From 1880 on, he stayed in Aden and in Ethiopia as a clerk and later as a trader for his own account. Over 100 letters by him to his family during this time are evidence that after nearly a decade to his dull commercial jobs in the oppressive heat of Aden and the more temperate but dangerous highlands of Abyssinia. He dreamt of further travels to China and elsewhere, but constantly wrote about his need for staying on to accumulate gold. He always carried his hoard around his waist for fear of being robbed. His stated ambition was to retire eventually to France on his accumulated earnings, marry, and raise a family. He lived very soberly, without any drinking or taking of drugs, though, for a couple of years, he had an Abyssinian mistress.
His only readings at this time were technical manuals and treatises on native languages he had asked his family to get him. He also procured some photographic equipment (he did not do well as an amateur photographer). His employers and associates testify that he was hardworking, honest, taciturn, and generally decent, though given to outbursts of rage.
It makes little sense to glamorize the last 16 years of his life as many have done. True, he did organize a trading caravan into an area of Ethiopia where no white man had gone before and wrote to geographic societies and others about his trips which were exhausting and dangerous, but his brief memoirs about them are dull and uninspiring. Contrary to a legend which has survived to this day, he traded in coffee and other products, but never in slaves. He did sell some guns to Menelik, later the ruler of Ethiopia who defeated the Italians, but this was no gun-running venture but a routine business transaction. He apparently lost money on the deal.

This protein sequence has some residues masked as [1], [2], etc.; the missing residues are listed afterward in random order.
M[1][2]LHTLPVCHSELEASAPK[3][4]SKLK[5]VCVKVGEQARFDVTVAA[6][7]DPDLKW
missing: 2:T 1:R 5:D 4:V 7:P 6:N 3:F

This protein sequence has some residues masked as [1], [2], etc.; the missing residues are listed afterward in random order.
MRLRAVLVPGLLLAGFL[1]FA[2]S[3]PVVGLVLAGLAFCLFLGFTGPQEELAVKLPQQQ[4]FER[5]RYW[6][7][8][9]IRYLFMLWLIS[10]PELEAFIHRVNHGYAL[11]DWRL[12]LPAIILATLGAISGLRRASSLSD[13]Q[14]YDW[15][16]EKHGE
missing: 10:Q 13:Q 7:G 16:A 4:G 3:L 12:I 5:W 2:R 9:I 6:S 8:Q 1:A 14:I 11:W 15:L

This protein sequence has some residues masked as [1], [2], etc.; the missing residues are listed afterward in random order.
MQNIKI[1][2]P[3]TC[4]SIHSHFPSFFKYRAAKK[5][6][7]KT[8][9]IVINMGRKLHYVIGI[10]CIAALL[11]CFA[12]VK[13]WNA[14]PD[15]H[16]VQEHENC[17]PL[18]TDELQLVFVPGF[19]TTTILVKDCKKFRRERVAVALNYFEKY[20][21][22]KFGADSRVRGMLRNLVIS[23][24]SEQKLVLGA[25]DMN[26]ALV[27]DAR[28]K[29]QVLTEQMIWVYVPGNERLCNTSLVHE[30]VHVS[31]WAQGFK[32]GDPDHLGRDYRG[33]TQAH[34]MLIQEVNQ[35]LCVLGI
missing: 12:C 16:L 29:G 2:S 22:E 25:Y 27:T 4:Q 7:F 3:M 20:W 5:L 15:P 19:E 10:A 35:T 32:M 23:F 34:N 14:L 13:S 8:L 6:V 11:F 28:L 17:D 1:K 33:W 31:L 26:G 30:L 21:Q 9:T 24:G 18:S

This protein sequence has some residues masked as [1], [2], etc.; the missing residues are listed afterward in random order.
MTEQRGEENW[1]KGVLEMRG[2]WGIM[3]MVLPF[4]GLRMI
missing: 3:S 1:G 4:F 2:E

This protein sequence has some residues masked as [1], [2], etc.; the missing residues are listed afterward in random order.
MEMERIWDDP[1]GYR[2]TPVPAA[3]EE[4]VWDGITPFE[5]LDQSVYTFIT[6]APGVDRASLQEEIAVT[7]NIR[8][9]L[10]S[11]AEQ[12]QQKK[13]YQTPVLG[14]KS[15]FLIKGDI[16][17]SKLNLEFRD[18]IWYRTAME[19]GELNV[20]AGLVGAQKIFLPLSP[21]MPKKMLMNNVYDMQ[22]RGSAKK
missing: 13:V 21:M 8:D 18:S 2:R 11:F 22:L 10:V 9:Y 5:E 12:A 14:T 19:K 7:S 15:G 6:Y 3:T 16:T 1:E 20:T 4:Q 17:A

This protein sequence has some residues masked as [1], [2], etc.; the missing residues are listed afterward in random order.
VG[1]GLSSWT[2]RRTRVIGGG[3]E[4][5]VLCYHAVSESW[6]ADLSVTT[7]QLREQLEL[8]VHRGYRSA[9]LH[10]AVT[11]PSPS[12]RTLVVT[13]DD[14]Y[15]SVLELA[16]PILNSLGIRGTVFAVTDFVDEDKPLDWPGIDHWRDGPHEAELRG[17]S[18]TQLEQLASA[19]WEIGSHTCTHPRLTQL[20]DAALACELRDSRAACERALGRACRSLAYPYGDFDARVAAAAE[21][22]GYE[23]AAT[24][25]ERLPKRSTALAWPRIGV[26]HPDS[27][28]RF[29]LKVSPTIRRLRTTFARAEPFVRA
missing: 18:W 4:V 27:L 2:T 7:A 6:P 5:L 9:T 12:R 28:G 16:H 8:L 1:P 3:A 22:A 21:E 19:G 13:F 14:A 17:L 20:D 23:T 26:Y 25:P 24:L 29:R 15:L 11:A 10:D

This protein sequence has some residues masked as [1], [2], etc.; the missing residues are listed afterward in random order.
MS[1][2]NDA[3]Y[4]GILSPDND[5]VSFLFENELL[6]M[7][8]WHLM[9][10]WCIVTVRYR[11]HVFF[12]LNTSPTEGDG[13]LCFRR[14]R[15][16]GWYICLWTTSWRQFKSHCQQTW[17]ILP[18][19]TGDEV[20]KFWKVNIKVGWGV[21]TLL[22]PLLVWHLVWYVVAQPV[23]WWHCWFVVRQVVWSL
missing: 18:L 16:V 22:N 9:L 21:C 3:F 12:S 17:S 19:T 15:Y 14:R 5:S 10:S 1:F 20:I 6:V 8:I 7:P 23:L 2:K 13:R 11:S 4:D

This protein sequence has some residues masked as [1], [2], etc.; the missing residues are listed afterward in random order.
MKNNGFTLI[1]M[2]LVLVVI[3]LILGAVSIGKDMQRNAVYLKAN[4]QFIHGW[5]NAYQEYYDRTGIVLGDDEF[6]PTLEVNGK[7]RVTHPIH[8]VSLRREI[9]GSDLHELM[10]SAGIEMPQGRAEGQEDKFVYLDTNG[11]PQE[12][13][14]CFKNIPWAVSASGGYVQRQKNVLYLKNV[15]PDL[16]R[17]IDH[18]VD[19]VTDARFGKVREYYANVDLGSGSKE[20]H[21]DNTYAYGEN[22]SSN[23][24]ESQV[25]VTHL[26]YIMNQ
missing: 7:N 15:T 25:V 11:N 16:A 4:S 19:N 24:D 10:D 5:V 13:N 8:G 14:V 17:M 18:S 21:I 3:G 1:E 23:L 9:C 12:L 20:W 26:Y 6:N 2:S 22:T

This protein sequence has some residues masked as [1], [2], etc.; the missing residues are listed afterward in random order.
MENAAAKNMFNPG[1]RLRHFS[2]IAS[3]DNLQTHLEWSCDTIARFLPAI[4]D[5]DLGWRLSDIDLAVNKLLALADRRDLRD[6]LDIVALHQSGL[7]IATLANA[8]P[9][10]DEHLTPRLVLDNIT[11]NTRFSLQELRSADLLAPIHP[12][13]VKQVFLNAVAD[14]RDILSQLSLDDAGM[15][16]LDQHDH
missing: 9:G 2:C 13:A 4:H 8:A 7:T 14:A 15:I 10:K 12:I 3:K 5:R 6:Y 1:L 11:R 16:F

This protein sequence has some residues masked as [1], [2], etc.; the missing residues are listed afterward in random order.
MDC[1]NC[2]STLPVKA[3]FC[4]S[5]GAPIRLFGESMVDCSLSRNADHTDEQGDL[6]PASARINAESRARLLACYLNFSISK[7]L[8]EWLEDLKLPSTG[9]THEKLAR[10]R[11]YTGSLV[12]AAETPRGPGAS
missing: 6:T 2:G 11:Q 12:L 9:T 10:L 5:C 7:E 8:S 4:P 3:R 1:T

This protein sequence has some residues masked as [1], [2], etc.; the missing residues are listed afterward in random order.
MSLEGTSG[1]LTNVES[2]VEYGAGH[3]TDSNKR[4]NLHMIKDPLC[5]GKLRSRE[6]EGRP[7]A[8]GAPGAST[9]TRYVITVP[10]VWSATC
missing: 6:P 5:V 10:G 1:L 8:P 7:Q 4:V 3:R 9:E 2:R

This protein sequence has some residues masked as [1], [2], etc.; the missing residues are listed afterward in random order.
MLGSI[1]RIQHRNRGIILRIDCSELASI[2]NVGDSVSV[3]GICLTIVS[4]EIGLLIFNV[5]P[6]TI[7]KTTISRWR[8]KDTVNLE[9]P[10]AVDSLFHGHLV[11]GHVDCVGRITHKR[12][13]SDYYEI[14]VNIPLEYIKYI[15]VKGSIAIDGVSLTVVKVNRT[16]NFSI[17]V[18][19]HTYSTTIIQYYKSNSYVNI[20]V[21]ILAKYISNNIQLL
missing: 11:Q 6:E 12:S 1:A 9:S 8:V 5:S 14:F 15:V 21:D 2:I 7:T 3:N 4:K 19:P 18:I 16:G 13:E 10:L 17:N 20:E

Indeed, his long stay in the Middle East, far from being a great adventure, was more of the nature of penance for his excesses as a teenager. Except for religious feelings, he had adopted the conventional bourgeois values of his family with a vengeance. Like his self-proclaimed “mirror image,” Henry Miller, he never escaped the bondage of his childhood, and he never really grew up.